When I was a tot, my family backpacked every summer. Pitching a tent, starting a fire, and purifying water was all part of my education. However, even after all those years of blister care and gorp, I have learned a lot from these backpacking books. (In fact, it turns out that my family was doing a lot of stuff wrong. Sorry, Mom.) As you prepare for a leap into the wild, peruse these tomes of sage advice! Knowledge is power, and when the power involved is the ability to walk the entire Appalachian trail in one go, power is fun.
One thing. There’s a serious lack of backpacking books out there by, for, or about people of color hiking. That’s because hiking can be fraught for minorities, and that sucks. It also means that this list is very white. However, it’s 100% a myth that people of color don’t do outdoorsy stuff. Check out Outdoor Afro and the Facebook group Hiking While Black to get connected to an amazing, enthusiastic community of African-American hikers. The Bay Area has a Hispanic hikers Meetup too.
Allen & Mike’s Really Cool Backpackin’ Book: Traveling & Camping Skills for a Wilderness Environment by Allen O’Bannon
There’s a whole series of these, and they’re all both entertaining and educational. The drawings give it a nice informal feel and they’re comparatively light for easy packing.
Backpack Gourmet: Good Hot Grub You Can Make at Home, Dehydrate, and Pack for Quick, Easy, and Healthy Eating on the Trail by Linda Frederick Yaffe
Anyone who’s never had to eat in the woods might be surprised to know how much math goes into this process. If you burn 1800 calories a day sitting around the office, and 2000 calories a day with a brisk morning and afternoon walk, then estimate how much energy you’ll need for a full day of strenuous hiking and cross-reference that with the weight of the grub you’ll need to fuel yourself and the amount that you can physically carry without collapsing. See? You do need this book!
The Backpacker’s Field Manual, Revised and Updated: A Comprehensive Guide to Mastering Backcountry Skills by Rick Curtis
Everyone who heads into the forest should know a few basic things. For example, what do you do about blisters? Because you will get them. You just will. Also, you can’t drink out of natural water sources, even running sources in mountains, because of giardiasis, aka Beaver Fever. As in “a very serious fever and digestive infection carried by beavers,” not “a sudden reckless but endearing adoration of huge aquatic rodents.”
Backpacking 101: Choose the Right Gear, Plan Your Ultimate Trip, Cook Hearty and Energizing Trail Meals, Be Prepared for Emergencies, Conquer Your Backpacking Adventures by Heather Balogh Rochfort
This book is a nice overview for the backpacking newbie. It might seem a little basic and common sense, but there’s nothing wrong with stating the obvious. Just ask anyone who ignored the signs begging park tourists not to feed the giant, extremely strong, aggressive, sharp-toothed carnivores. Speaking of which…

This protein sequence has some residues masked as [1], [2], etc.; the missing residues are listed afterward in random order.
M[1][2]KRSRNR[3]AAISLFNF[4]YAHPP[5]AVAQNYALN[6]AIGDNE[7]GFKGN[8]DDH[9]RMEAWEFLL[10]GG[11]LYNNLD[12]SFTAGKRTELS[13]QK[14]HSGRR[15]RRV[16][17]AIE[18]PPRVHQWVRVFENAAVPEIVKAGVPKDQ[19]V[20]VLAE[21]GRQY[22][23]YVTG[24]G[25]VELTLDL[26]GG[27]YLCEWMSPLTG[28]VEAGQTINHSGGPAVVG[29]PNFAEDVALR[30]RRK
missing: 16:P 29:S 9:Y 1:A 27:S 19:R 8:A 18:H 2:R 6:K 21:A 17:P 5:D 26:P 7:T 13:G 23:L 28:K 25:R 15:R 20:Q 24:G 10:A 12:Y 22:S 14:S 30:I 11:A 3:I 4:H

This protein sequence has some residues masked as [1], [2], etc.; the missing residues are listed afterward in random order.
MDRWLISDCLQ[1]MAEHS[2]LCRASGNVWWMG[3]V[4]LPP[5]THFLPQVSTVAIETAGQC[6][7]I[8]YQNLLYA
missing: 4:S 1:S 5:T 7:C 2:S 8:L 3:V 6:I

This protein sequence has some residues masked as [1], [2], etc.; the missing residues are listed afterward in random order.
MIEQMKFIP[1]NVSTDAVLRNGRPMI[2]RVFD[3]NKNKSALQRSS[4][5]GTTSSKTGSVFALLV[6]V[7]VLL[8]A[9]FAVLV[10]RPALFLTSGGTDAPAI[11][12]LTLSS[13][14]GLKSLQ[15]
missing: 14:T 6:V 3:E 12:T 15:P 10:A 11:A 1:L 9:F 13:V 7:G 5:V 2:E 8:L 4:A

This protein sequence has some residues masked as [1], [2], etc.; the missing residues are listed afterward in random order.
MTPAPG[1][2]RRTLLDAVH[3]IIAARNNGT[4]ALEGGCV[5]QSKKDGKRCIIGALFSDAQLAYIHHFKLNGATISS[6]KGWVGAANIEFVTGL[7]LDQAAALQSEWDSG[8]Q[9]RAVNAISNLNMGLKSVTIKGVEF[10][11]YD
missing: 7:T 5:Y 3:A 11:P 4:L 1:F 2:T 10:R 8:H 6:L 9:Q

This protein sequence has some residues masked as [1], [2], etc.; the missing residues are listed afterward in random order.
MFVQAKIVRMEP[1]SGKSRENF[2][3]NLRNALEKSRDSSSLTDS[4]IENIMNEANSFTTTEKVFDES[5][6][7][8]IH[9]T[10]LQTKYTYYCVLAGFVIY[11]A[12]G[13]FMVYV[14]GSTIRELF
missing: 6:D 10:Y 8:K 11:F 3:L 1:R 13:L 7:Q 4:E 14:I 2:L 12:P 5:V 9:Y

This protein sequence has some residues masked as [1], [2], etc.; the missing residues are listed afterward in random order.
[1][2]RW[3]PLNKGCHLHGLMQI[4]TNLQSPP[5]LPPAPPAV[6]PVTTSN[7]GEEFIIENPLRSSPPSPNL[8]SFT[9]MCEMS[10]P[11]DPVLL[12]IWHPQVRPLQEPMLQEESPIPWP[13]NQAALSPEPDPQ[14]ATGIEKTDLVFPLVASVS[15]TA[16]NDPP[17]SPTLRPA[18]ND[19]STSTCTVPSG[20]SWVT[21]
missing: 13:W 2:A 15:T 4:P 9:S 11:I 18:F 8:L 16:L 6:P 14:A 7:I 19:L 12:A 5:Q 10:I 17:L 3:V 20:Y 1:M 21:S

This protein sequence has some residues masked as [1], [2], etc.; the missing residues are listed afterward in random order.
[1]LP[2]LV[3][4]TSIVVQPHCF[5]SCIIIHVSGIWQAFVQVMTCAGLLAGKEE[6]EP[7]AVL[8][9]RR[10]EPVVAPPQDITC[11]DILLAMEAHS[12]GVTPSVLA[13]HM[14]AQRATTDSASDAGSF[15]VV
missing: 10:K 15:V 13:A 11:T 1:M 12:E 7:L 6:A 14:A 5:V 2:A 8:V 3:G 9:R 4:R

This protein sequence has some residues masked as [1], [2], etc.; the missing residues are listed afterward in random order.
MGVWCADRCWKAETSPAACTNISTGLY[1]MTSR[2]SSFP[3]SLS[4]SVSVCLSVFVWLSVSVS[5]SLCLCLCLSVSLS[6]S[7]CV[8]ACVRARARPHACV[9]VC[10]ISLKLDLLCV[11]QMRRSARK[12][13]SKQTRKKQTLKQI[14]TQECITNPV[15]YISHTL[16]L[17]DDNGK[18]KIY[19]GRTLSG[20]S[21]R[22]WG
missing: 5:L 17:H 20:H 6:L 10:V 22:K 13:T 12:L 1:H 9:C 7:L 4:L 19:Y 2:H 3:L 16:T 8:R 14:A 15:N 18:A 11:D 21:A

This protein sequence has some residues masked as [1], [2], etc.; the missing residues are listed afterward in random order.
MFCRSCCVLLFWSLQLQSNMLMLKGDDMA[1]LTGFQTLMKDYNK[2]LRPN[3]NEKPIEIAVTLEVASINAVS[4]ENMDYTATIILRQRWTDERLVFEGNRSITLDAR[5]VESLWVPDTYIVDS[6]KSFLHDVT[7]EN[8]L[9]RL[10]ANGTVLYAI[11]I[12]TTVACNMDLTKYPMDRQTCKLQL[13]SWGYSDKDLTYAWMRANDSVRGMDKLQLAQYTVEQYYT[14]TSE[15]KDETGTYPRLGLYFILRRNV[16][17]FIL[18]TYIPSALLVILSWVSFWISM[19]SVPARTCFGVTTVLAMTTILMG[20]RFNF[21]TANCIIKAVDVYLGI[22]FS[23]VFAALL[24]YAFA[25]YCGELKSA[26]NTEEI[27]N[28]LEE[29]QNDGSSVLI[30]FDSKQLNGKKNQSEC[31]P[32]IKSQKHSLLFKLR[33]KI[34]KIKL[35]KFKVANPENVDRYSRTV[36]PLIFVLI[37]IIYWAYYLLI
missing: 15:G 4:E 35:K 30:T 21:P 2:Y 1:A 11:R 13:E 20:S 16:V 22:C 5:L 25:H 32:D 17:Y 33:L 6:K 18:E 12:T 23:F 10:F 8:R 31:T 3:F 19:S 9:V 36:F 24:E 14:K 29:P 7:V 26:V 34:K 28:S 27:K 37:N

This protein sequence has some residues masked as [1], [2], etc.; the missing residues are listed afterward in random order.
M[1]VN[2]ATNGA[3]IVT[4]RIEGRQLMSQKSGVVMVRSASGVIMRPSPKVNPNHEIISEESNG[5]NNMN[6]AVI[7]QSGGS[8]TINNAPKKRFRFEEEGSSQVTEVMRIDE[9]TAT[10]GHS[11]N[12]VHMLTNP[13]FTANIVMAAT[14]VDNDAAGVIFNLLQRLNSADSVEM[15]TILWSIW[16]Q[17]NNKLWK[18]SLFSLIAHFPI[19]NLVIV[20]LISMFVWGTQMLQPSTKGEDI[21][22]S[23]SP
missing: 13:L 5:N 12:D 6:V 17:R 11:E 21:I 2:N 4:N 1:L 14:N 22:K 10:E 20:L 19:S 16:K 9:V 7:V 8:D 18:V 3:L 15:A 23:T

Bear Attacks: Their Causes and Avoidance by Stephen Herrero
This is the definitive book on bear attacks. Bears are an important part of the ecosystem as well as majestic mystical creatures that can also tear your arm off without much effort and also can outrun many horses. Read it and learn, because this is important safety information.
The Complete Walker by Colin Fletcher, C.L. Rawlins
Here’s a classic! Make sure to get Edition 4, because this book first hit the ground in the ’80s. You’ll learn about more than just gear here. There’s an ethical, spiritual, and emotional component to hiking that everyone who enters the woods must understand. Otherwise, you get The Blair Witch Project every time. Guaranteed.
Guidebook to Relative Strangers: Journeys into Race, Motherhood, and History by Camille T. Dungy
This is a beautiful book. Dungy talks about the outdoors, being Black, passing her values on to her daughter, and nature. It’s poetry, and, yes, it’s a guidebook. There’s more to hiking than having the right gear and knowing how to find north. This is your hiking guide to the soul.
There’s a science and a philosophy to defecating responsibly in nature. It requires courage, fortitude, and often a spade. You might be wondering what you do with toilet paper. The answer: you may not do with toilet paper if there’s a snowball or a stick around. Healthy AND entertaining!
The Hungry Spork: A Long Distance Hiker’s Guide to Meal Planning by Inga Aksamit
You really can’t plan your meals enough. The absolute last thing you want is to run out of food in the middle of the forest. By the way, don’t think that you’ll be able to snare a rabbit or dig up a wild potato or something. That is all a lot harder than Bear Grylls makes it look. Rabbits are smart, potatoes are scarce, and acorns need to be first ground and then soaked for hours.
In Open Country by Rahawa Haile
While this book is one for the TBR list, having not come out quite yet, excitement about it is building fast. Haile, author of a viral Outdoors article on race and camping, not only discusses her hiking experiences, but what hiking means to her. Read it and bring it along, because everyone needs a good book on the trail.
A Woman’s Guide to the Wild: Your Complete Outdoor Handbook by Ruby McConnell
A lot of women think that they can’t hike because of their periods. That just is not the case. They also wonder if they’ll be strong enough, safe enough, and patient enough to deal with the hiker bros who will talk right down to you as though you were a child on the trail. (Or attempt to get into your sleeping bag.) This is a great guide for people who menstruate or identify as female, but of course a lot of the advice applies across the board. Plus, she’s got one for girls!